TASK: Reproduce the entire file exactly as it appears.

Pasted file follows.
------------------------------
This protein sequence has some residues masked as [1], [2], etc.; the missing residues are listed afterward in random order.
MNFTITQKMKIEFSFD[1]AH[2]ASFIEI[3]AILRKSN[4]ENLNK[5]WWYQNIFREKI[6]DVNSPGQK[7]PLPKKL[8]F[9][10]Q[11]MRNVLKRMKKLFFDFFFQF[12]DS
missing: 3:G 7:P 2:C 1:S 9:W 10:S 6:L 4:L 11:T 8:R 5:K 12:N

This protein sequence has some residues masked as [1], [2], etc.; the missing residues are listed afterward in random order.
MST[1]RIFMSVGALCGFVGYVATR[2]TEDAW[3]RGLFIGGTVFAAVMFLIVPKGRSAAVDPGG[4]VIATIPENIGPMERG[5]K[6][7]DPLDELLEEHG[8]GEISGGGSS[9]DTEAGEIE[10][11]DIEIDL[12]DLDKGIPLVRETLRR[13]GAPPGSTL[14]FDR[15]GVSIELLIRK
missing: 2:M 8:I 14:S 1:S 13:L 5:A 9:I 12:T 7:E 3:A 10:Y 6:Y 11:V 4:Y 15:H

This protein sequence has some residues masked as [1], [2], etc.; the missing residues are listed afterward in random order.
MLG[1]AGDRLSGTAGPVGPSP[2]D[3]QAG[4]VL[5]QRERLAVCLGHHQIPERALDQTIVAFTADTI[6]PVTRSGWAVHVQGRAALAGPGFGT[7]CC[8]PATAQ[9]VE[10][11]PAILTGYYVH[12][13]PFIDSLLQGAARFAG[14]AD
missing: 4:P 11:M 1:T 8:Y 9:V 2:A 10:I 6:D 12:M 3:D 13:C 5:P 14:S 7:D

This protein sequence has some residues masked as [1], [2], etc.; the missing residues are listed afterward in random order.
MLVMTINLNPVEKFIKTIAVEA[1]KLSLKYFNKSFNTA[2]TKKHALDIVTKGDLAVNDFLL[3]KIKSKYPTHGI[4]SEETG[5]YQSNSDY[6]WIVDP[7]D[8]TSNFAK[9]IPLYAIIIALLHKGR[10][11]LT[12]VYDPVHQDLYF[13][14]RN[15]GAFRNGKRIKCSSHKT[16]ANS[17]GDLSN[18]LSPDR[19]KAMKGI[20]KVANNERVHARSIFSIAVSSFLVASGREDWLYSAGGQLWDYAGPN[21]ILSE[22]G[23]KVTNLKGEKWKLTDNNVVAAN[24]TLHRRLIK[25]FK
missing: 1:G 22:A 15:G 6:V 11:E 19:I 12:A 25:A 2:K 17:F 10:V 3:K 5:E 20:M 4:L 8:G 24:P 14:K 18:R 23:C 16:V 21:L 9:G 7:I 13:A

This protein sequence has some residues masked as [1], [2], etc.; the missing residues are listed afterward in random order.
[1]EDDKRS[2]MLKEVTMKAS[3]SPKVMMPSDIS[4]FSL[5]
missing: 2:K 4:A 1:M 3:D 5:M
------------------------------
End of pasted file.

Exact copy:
This protein sequence has some residues masked as [1], [2], etc.; the missing residues are listed afterward in random order.
MNFTITQKMKIEFSFD[1]AH[2]ASFIEI[3]AILRKSN[4]ENLNK[5]WWYQNIFREKI[6]DVNSPGQK[7]PLPKKL[8]F[9][10]Q[11]MRNVLKRMKKLFFDFFFQF[12]DS
missing: 3:G 7:P 2:C 1:S 9:W 10:S 6:L 4:L 11:T 8:R 5:K 12:N

This protein sequence has some residues masked as [1], [2], etc.; the missing residues are listed afterward in random order.
MST[1]RIFMSVGALCGFVGYVATR[2]TEDAW[3]RGLFIGGTVFAAVMFLIVPKGRSAAVDPGG[4]VIATIPENIGPMERG[5]K[6][7]DPLDELLEEHG[8]GEISGGGSS[9]DTEAGEIE[10][11]DIEIDL[12]DLDKGIPLVRETLRR[13]GAPPGSTL[14]FDR[15]GVSIELLIRK
missing: 2:M 8:I 14:S 1:S 13:L 5:A 9:I 12:T 7:E 3:A 10:Y 6:Y 11:V 4:Y 15:H

This protein sequence has some residues masked as [1], [2], etc.; the missing residues are listed afterward in random order.
MLG[1]AGDRLSGTAGPVGPSP[2]D[3]QAG[4]VL[5]QRERLAVCLGHHQIPERALDQTIVAFTADTI[6]PVTRSGWAVHVQGRAALAGPGFGT[7]CC[8]PATAQ[9]VE[10][11]PAILTGYYVH[12][13]PFIDSLLQGAARFAG[14]AD
missing: 4:P 11:M 1:T 8:Y 9:V 2:A 10:I 6:D 12:M 3:D 13:C 5:P 14:S 7:D

This protein sequence has some residues masked as [1], [2], etc.; the missing residues are listed afterward in random order.
MLVMTINLNPVEKFIKTIAVEA[1]KLSLKYFNKSFNTA[2]TKKHALDIVTKGDLAVNDFLL[3]KIKSKYPTHGI[4]SEETG[5]YQSNSDY[6]WIVDP[7]D[8]TSNFAK[9]IPLYAIIIALLHKGR[10][11]LT[12]VYDPVHQDLYF[13][14]RN[15]GAFRNGKRIKCSSHKT[16]ANS[17]GDLSN[18]LSPDR[19]KAMKGI[20]KVANNERVHARSIFSIAVSSFLVASGREDWLYSAGGQLWDYAGPN[21]ILSE[22]G[23]KVTNLKGEKWKLTDNNVVAAN[24]TLHRRLIK[25]FK
missing: 1:G 22:A 15:G 6:V 11:E 19:I 12:A 25:A 2:K 17:F 10:V 3:K 5:E 20:M 4:L 8:G 24:P 14:K 18:R 23:C 16:V 21:L 9:G 7:I 13:A

This protein sequence has some residues masked as [1], [2], etc.; the missing residues are listed afterward in random order.
[1]EDDKRS[2]MLKEVTMKAS[3]SPKVMMPSDIS[4]FSL[5]
missing: 2:K 4:A 1:M 3:D 5:M